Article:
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UPDATED: January 23, 2011 NO. 4 JANUARY 27, 2011
Journey to the West
Successful entrepreneurs and professionals lead a new emigration boom

CHASING THE AMERICAN DREAM: A woman discusses studying in the United States at a Sino-U.S. real estate fair held in Beijing in April 2009, which targeted Chinese students studying in the United States and offered assistance getting a U.S. "green card" (IC)

There has developed a new wave of emigration from China to developed countries in recent years. Different from the "brain drain" in the 1980s and 90s when a large number of Chinese students studying overseas chose not to come back after obtaining their degrees, the new emigrants are mainly wealthy families who regard North America and Australia as their top destinations. They most often cite the high-quality education and better welfare in their adopted countries as the motivation for departure.

According to the U.S. Citizenship and Immigration Service (USCIS), Chinese investors received the most green cards through the EB-5 visa program for immigrant investors in 2009, with 1,979.

Canada also allocated more than 1,000 of its targeted 2,055 immigrant investors to China in 2009. Canadian immigration from China rose by 14 percent in the first quarter of 2010 compared to 2009 and by 46 percent since 2005. During Canadian Immigration Minister Jason Kenney's visit to China in September 2010, he said his country had "benefited enormously" from Chinese immigration, and that he was interested in increasing Canada's Chinese population.

According to the Australian Bureau of Statistics, in the third quarter of 2009, China overtook Britain and New Zealand to be the No. 1 source of permanent immigrants to Australia.

On June 16, 2010, the Overseas Chinese Affairs Office of the State Council, China's cabinet, said the number of overseas Chinese had reached 45 million, becoming the world's largest overseas group.

The increased wealth for families in China's big cities due to property price hikes and Chinese currency renminbi's appreciation have enabled not only magnets owning private companies but China's newly arising middle-class to afford the assets standards for immigrant investors.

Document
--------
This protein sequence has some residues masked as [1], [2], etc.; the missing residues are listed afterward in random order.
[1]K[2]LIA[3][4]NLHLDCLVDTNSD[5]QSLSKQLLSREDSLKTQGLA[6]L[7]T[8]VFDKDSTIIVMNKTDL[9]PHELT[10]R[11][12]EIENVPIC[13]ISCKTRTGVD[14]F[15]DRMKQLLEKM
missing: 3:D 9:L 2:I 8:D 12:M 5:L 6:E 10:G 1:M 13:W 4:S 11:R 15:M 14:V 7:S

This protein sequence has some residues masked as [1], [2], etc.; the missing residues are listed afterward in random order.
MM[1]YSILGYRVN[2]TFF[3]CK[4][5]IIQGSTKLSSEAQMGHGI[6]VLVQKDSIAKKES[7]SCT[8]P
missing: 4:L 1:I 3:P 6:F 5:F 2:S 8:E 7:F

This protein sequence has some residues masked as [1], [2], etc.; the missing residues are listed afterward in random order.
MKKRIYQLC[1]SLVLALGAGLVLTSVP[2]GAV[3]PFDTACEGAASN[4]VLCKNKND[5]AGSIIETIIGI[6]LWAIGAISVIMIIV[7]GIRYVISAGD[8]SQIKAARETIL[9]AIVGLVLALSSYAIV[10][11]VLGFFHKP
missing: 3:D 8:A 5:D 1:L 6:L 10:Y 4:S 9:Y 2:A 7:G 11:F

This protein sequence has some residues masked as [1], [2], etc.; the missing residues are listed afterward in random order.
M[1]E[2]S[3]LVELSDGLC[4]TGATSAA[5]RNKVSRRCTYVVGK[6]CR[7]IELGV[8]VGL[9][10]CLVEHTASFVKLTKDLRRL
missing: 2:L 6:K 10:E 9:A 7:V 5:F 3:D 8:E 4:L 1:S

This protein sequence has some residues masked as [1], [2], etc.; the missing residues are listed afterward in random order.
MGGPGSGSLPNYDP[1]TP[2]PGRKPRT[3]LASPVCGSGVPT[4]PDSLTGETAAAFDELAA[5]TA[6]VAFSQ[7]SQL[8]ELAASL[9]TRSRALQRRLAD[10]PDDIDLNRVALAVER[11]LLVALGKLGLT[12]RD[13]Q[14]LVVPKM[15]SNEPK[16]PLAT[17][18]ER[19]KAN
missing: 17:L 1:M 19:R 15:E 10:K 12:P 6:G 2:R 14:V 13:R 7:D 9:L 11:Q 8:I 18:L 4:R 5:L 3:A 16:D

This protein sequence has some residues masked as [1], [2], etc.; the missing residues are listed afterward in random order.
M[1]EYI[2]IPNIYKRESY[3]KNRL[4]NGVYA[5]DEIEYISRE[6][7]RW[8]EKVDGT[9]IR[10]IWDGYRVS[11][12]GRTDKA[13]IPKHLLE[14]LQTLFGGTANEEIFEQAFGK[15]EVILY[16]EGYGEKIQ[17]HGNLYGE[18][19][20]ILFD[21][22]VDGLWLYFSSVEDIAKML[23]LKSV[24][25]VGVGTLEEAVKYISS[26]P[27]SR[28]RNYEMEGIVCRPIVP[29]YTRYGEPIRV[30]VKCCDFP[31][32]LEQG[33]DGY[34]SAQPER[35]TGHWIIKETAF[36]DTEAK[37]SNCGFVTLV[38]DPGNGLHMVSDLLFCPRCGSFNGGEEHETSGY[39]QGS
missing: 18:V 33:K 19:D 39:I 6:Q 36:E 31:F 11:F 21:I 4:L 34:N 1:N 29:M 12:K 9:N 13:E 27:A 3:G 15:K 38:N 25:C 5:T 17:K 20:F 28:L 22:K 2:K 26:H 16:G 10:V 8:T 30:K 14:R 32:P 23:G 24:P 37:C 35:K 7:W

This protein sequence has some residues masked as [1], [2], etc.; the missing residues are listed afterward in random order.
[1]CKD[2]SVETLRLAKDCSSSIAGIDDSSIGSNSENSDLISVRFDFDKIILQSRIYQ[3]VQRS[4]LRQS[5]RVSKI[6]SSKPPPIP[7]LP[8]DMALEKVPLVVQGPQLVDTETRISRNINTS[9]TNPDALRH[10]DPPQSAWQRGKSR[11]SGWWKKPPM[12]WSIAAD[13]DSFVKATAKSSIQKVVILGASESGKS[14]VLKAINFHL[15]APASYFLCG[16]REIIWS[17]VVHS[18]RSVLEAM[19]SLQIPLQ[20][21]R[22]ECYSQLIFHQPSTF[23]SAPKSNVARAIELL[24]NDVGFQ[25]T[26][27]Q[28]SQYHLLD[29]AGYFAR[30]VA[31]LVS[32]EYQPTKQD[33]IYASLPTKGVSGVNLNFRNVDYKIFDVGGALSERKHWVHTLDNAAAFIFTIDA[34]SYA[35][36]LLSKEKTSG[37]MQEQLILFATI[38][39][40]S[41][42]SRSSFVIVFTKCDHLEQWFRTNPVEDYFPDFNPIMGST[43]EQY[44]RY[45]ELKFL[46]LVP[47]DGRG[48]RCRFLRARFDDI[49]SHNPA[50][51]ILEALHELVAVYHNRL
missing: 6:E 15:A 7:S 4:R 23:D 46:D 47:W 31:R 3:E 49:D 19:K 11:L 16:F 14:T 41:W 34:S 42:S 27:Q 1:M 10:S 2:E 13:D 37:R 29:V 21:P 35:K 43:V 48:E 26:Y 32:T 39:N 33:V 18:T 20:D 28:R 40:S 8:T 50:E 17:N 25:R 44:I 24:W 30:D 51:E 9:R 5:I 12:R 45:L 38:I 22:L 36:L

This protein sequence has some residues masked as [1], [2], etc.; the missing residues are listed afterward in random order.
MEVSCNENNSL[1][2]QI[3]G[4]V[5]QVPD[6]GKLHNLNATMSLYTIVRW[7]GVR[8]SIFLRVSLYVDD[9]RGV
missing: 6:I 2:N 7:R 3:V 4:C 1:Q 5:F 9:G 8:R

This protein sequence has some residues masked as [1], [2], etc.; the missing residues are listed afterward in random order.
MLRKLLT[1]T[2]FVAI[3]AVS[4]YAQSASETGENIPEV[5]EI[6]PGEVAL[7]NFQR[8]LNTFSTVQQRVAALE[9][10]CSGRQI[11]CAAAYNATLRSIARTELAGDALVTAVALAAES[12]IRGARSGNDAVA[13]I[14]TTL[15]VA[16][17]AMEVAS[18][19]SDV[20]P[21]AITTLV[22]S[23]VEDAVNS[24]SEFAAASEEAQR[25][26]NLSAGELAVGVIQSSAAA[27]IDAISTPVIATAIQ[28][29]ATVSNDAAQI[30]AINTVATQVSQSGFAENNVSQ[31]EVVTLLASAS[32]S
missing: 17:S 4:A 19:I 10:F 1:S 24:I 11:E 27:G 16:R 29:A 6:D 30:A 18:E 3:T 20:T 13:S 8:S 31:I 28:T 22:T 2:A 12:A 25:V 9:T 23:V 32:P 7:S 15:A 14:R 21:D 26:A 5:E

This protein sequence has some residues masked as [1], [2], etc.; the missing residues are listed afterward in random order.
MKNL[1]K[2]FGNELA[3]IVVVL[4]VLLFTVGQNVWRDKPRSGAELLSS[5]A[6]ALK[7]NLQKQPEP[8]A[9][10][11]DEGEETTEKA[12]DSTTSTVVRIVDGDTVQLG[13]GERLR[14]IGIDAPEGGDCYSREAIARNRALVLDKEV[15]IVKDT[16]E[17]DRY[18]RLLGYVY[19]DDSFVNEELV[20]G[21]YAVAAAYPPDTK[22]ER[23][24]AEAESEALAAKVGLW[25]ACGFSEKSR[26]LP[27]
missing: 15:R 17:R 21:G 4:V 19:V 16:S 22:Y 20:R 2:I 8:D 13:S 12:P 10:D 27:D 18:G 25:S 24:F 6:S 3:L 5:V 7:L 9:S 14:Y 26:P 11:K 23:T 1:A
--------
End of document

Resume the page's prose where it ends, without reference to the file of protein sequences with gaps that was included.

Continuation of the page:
For example, the average price of new homes within the Second Ring Road in Beijing sold in 2010 surpassed 50,000 yuan ($7,600) per square meter, which means that all residents in this area with homes larger than 100 square meters may qualify as immigrant investors.

"The investment benchmark for immigrating to Canada is 800,000 Canadian dollars, equivalent to 5.31 million yuan. Beijing alone will become a booming market for immigration consulting," Qi Lixin, President of Beijing East J&P Star Consulting Co. Ltd., told Beijing-based Investor Journal.

Under the U.S. EB-5 visa program that gives foreign nationals a chance to earn a green card, if $1 million, in some specially designated areas $500,000, is invested in an American business and that investment leads to the creation or preservation of 10 jobs, the investor becomes eligible for a green card. For many wealthy Chinese, investing $500,000 into a regional center, a high-unemployment area designated by the USCIS, has become one of the most convenient ways to reach their American dream.

In 2010, Canada raised the minimum investment required in their immigration program from 400,000 Canadian dollars to 800,000 Canadian dollars. Australia and Singapore, which are also among the favorite destinations of Chinese emigrants, adopted similar policies. The raised standards have done little to dampen the enthusiasm of perspective immigrants.

"After Canada's new policy was announced in June, many of my clients urged me to complete their application process before the policy took effect in October. Not that they cannot meet the new standards, but they want to save their capital for other purposes. There are so many people whose assets are well above 10 million yuan ($1.5 million)," Jing Qi, a Beijing-based immigration consultant, told China Times newspaper.

Good news for those yearning for permanent residency in the United States is a surge in the number of regional centers, which are eligible to receive immigrant investor money. In January 2009, there were 30 EB-5 regional centers across China; but as of July 2010, 100 regional centers had been approved.

Pursuing quality education

Li Hua, a middle-school English teacher in Shanghai, hated China's college entrance exam just as much as her son does, who is in his final year of high school. Burdened with an enormous amount of homework, the teenager has to study for the exam until 10 p.m. every day. Li figured out a way to save her son from the tortuous exam and meanwhile enable him to enter his dream university.

Selling one of the family's several apartments, Li came up with the money to qualify as an individual investor to apply for an EB-5 investor visa. Her consultant told her an initial EB-5 petition approval by the USCIS, which will only take months, would lead to a two-year conditional resident green card status for her and her family, then if the investment continues to satisfy all EB-5 requirement, in two years the "conditional" status of the green card would be removed.

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